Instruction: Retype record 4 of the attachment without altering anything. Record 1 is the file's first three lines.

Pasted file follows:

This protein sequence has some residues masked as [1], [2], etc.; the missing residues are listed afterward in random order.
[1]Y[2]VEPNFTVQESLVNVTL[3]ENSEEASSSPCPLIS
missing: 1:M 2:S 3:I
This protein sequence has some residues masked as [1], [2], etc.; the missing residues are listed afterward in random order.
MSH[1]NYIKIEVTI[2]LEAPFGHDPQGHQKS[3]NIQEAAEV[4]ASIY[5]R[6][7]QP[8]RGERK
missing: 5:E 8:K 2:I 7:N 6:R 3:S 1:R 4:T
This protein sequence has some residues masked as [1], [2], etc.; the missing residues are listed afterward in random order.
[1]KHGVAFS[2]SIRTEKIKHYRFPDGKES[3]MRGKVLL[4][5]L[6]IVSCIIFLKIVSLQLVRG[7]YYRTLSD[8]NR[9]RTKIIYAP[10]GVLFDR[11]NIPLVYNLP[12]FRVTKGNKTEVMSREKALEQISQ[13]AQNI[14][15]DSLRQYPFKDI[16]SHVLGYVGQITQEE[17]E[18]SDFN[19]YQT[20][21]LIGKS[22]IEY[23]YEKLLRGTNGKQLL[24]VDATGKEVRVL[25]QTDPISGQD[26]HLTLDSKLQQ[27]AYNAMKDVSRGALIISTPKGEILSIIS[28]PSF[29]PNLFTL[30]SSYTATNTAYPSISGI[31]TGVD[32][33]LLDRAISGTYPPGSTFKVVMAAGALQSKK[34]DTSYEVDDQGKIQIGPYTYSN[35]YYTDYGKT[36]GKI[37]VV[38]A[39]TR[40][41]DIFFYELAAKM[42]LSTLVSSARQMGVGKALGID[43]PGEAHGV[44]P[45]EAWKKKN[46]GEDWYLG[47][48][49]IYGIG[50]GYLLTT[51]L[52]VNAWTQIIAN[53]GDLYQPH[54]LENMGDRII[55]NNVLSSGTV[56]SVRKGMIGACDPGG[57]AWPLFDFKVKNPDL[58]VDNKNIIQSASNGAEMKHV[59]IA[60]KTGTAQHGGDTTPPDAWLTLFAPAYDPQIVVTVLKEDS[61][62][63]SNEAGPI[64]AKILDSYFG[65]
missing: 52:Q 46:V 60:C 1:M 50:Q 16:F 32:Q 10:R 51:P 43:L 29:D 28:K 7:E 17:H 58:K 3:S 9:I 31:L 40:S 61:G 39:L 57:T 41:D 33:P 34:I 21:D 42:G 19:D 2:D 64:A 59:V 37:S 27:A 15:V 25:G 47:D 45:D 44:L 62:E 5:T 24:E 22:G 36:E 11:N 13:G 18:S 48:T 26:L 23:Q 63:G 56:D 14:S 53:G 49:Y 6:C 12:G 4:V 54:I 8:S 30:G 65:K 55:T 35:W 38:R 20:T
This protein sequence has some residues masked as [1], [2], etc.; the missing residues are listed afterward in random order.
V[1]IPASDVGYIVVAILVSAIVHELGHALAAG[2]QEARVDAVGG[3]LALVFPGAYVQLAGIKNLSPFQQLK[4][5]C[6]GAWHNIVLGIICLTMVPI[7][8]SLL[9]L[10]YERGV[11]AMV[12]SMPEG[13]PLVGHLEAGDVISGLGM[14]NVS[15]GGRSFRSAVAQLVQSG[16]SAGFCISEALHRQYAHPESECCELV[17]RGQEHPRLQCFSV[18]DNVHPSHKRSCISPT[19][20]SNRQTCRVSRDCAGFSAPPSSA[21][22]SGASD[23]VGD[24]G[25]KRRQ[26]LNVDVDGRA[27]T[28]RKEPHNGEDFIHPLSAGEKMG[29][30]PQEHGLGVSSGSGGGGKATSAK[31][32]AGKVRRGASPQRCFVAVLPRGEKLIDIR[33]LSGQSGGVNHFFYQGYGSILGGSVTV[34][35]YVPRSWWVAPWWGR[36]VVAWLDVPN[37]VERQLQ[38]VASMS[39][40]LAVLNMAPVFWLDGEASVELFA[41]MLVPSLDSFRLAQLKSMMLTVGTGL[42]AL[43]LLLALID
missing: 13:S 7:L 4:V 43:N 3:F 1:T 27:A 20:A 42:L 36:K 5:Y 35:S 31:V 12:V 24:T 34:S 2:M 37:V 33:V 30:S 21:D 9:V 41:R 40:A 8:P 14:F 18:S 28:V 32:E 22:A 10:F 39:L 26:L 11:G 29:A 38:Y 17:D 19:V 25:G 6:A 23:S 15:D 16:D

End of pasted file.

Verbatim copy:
This protein sequence has some residues masked as [1], [2], etc.; the missing residues are listed afterward in random order.
V[1]IPASDVGYIVVAILVSAIVHELGHALAAG[2]QEARVDAVGG[3]LALVFPGAYVQLAGIKNLSPFQQLK[4][5]C[6]GAWHNIVLGIICLTMVPI[7][8]SLL[9]L[10]YERGV[11]AMV[12]SMPEG[13]PLVGHLEAGDVISGLGM[14]NVS[15]GGRSFRSAVAQLVQSG[16]SAGFCISEALHRQYAHPESECCELV[17]RGQEHPRLQCFSV[18]DNVHPSHKRSCISPT[19][20]SNRQTCRVSRDCAGFSAPPSSA[21][22]SGASD[23]VGD[24]G[25]KRRQ[26]LNVDVDGRA[27]T[28]RKEPHNGEDFIHPLSAGEKMG[29][30]PQEHGLGVSSGSGGGGKATSAK[31][32]AGKVRRGASPQRCFVAVLPRGEKLIDIR[33]LSGQSGGVNHFFYQGYGSILGGSVTV[34][35]YVPRSWWVAPWWGR[36]VVAWLDVPN[37]VERQLQ[38]VASMS[39][40]LAVLNMAPVFWLDGEASVELFA[41]MLVPSLDSFRLAQLKSMMLTVGTGL[42]AL[43]LLLALID
missing: 13:S 7:L 4:V 43:N 3:F 1:T 27:A 20:A 42:L 36:K 5:Y 35:S 31:V 12:V 24:T 34:S 2:M 37:V 33:V 30:S 21:D 9:V 41:R 40:A 8:P 14:F 18:S 28:V 32:E 22:A 10:F 39:L 26:L 11:G 29:A 38:Y 17:D 19:V 25:G 6:A 23:S 15:D 16:D